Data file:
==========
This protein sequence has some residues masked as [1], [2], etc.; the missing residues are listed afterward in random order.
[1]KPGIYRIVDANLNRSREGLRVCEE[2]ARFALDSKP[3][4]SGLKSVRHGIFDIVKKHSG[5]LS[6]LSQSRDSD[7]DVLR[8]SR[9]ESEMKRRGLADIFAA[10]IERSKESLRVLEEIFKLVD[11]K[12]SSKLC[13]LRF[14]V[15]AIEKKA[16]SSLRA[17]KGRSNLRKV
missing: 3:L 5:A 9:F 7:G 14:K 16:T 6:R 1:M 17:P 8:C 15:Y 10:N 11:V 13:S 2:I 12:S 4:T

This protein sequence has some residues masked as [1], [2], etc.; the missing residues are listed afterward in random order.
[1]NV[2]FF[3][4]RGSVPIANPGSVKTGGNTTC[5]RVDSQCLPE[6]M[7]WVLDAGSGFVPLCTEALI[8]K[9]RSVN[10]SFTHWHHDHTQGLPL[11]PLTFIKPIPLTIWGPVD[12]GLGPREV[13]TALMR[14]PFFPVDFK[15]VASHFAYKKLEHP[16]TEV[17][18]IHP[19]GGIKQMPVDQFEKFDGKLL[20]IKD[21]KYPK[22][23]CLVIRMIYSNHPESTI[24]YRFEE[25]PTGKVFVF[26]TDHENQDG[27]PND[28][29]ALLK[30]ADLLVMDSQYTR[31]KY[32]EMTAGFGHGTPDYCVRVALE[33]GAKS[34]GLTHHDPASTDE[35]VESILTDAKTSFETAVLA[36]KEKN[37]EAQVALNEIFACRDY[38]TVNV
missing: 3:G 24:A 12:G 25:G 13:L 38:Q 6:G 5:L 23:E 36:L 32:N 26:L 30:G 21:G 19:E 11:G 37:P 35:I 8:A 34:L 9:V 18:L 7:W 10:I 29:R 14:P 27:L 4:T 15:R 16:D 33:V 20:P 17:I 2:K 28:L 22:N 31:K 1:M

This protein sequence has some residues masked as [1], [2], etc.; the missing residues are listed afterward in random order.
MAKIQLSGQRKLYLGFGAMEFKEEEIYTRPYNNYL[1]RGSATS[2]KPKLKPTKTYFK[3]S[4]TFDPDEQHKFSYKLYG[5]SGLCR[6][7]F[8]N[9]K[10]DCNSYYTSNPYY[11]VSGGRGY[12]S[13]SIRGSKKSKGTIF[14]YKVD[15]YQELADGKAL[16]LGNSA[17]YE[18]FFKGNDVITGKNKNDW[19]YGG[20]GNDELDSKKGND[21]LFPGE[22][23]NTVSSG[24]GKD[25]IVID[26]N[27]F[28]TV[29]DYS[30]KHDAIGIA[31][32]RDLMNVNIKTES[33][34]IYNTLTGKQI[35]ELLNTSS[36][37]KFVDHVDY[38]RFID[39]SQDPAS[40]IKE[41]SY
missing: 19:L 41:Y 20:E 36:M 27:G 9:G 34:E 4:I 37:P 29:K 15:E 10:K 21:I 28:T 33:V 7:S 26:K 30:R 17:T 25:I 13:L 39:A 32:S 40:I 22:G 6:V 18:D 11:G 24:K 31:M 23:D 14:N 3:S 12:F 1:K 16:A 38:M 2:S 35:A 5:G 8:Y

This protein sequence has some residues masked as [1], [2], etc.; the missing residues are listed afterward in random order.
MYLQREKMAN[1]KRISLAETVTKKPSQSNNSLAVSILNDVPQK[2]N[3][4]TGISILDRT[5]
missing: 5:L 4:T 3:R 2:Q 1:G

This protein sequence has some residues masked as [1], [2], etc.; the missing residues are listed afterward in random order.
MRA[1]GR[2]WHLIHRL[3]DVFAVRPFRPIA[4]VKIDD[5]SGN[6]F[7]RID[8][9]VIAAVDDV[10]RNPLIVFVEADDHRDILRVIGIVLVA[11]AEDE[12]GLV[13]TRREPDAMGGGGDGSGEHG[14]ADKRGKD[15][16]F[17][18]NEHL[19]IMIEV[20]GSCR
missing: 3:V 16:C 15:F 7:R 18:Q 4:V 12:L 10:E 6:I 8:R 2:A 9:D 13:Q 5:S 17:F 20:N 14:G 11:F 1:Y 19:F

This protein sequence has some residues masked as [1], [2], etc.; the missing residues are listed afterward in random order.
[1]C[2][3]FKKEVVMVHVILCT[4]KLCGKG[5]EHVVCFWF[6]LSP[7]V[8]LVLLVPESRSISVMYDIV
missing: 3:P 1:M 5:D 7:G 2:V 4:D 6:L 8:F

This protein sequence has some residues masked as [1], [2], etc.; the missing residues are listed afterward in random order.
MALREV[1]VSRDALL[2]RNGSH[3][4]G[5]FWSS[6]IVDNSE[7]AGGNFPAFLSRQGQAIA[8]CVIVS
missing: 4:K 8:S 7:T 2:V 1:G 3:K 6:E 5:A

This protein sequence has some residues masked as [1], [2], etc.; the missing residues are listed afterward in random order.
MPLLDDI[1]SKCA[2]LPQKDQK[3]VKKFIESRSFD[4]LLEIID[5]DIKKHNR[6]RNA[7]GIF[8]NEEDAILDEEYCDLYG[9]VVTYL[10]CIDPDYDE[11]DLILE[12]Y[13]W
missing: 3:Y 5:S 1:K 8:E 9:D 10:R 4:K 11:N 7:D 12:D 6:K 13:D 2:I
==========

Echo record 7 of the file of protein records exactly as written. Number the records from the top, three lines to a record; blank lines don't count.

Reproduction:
This protein sequence has some residues masked as [1], [2], etc.; the missing residues are listed afterward in random order.
MALREV[1]VSRDALL[2]RNGSH[3][4]G[5]FWSS[6]IVDNSE[7]AGGNFPAFLSRQGQAIA[8]CVIVS
missing: 4:K 8:S 7:T 2:V 1:G 3:K 6:E 5:A